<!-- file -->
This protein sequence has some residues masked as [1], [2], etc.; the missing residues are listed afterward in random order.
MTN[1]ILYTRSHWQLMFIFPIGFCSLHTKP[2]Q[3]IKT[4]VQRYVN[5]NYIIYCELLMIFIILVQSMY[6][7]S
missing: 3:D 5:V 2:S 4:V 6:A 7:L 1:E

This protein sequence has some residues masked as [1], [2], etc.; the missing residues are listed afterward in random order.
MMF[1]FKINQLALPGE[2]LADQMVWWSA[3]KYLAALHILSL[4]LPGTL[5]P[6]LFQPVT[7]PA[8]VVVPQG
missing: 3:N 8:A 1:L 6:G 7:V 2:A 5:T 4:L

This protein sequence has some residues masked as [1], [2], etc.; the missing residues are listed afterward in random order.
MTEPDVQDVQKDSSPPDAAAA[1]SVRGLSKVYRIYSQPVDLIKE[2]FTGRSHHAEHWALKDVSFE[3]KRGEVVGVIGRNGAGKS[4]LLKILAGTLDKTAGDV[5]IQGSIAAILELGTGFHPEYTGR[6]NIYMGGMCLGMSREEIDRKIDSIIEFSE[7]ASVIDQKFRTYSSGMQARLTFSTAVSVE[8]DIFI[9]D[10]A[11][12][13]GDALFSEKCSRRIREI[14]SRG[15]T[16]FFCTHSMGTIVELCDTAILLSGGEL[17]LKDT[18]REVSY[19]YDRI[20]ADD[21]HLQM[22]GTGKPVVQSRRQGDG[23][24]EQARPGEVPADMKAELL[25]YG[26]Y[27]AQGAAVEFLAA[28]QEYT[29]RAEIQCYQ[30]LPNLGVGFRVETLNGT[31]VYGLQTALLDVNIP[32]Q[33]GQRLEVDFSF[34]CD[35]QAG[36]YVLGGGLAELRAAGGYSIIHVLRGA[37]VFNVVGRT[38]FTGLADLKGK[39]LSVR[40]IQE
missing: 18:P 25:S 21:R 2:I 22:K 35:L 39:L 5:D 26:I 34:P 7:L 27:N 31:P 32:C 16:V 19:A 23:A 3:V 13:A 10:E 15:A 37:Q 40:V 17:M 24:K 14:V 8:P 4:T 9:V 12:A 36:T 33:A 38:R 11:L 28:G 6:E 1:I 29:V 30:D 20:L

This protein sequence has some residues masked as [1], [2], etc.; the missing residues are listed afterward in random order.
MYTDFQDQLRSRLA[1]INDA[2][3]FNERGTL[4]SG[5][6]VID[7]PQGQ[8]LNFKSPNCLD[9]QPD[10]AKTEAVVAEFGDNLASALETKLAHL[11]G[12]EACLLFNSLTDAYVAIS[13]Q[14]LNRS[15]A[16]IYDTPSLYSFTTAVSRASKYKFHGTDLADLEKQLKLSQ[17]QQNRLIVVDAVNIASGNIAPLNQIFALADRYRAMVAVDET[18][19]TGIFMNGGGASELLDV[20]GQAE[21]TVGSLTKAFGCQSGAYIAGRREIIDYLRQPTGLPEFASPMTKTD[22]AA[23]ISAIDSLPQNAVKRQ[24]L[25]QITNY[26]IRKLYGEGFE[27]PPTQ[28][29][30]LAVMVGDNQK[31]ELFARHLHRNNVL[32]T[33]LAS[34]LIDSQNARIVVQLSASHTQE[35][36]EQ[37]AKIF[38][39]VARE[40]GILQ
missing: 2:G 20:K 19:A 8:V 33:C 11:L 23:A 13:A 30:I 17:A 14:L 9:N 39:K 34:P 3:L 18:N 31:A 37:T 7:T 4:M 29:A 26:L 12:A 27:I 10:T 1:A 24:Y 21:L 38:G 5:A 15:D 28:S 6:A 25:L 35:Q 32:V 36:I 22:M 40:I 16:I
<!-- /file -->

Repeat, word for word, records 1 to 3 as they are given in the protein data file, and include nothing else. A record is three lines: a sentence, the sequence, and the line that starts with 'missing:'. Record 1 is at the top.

This protein sequence has some residues masked as [1], [2], etc.; the missing residues are listed afterward in random order.
MTN[1]ILYTRSHWQLMFIFPIGFCSLHTKP[2]Q[3]IKT[4]VQRYVN[5]NYIIYCELLMIFIILVQSMY[6][7]S
missing: 3:D 5:V 2:S 4:V 6:A 7:L 1:E

This protein sequence has some residues masked as [1], [2], etc.; the missing residues are listed afterward in random order.
MMF[1]FKINQLALPGE[2]LADQMVWWSA[3]KYLAALHILSL[4]LPGTL[5]P[6]LFQPVT[7]PA[8]VVVPQG
missing: 3:N 8:A 1:L 6:G 7:V 2:A 5:T 4:L

This protein sequence has some residues masked as [1], [2], etc.; the missing residues are listed afterward in random order.
MTEPDVQDVQKDSSPPDAAAA[1]SVRGLSKVYRIYSQPVDLIKE[2]FTGRSHHAEHWALKDVSFE[3]KRGEVVGVIGRNGAGKS[4]LLKILAGTLDKTAGDV[5]IQGSIAAILELGTGFHPEYTGR[6]NIYMGGMCLGMSREEIDRKIDSIIEFSE[7]ASVIDQKFRTYSSGMQARLTFSTAVSVE[8]DIFI[9]D[10]A[11][12][13]GDALFSEKCSRRIREI[14]SRG[15]T[16]FFCTHSMGTIVELCDTAILLSGGEL[17]LKDT[18]REVSY[19]YDRI[20]ADD[21]HLQM[22]GTGKPVVQSRRQGDG[23][24]EQARPGEVPADMKAELL[25]YG[26]Y[27]AQGAAVEFLAA[28]QEYT[29]RAEIQCYQ[30]LPNLGVGFRVETLNGT[31]VYGLQTALLDVNIP[32]Q[33]GQRLEVDFSF[34]CD[35]QAG[36]YVLGGGLAELRAAGGYSIIHVLRGA[37]VFNVVGRT[38]FTGLADLKGK[39]LSVR[40]IQE
missing: 18:P 25:S 21:R 2:I 22:K 35:L 39:L 5:D 26:I 34:P 7:L 27:N 31:P 32:C 16:V 19:A 23:A 3:V 13:A 10:E 15:A 37:Q 40:V 17:M 24:K 14:V 8:P 4:T 9:V 12:A 36:T 33:A 38:R 11:L 28:G 6:E 1:I 29:V 30:D 20:L